Auckland Bioengineering Institute



Skin is the largest and most visible organ of the human body. It provides the first line of defence to the environment and plays a vital role in the body’s overall mechanical integrity. The mechanical behaviour of skin is highly nonlinear (it exhibits a J-shaped stress-strain response with a well-defined upper strain limit), anisotropic (maximum strain is reduced along the Langer’s lines compared to the transverse direction), and inhomogeneous (it varies significantly over different parts of the body).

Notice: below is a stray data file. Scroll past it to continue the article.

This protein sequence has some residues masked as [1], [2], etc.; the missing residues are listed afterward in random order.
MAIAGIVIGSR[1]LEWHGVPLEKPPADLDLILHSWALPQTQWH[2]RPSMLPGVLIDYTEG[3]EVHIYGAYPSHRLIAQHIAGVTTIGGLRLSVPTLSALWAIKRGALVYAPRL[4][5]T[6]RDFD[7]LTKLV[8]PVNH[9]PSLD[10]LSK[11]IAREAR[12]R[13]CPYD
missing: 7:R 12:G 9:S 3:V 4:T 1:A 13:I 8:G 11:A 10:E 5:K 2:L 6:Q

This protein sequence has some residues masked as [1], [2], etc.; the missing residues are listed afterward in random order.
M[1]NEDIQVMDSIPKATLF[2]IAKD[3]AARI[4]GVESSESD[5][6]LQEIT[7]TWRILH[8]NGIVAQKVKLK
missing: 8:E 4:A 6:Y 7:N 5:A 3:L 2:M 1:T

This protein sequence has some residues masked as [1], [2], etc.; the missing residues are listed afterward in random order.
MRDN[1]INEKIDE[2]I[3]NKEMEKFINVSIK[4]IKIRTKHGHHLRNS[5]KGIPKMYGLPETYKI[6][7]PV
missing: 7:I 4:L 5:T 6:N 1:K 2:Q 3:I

Surprisingly little work, however, has been done on the in-vivo mechanical properties of skin, despite strong indications that such properties are critically influenced by the health of the tissue. The aim of this project is to identify (using novel instrumentation and modelling techniques) the dynamic mechanical properties of skin in-vivo over the entire human body.

Project linkages

  • Analysis of the mechanics of the knee joint (NERF) Musculoskeletal Modelling Group
  • Female reproductive system: modelling the deformation of the human breast (Professor Michael Brady, University of Oxford and Mirada Solutions Ltd);
  • Analysis of scar tissue and skin healing.

Group members



Funding partners

The project gratefully acknowledges the support of its funding partners: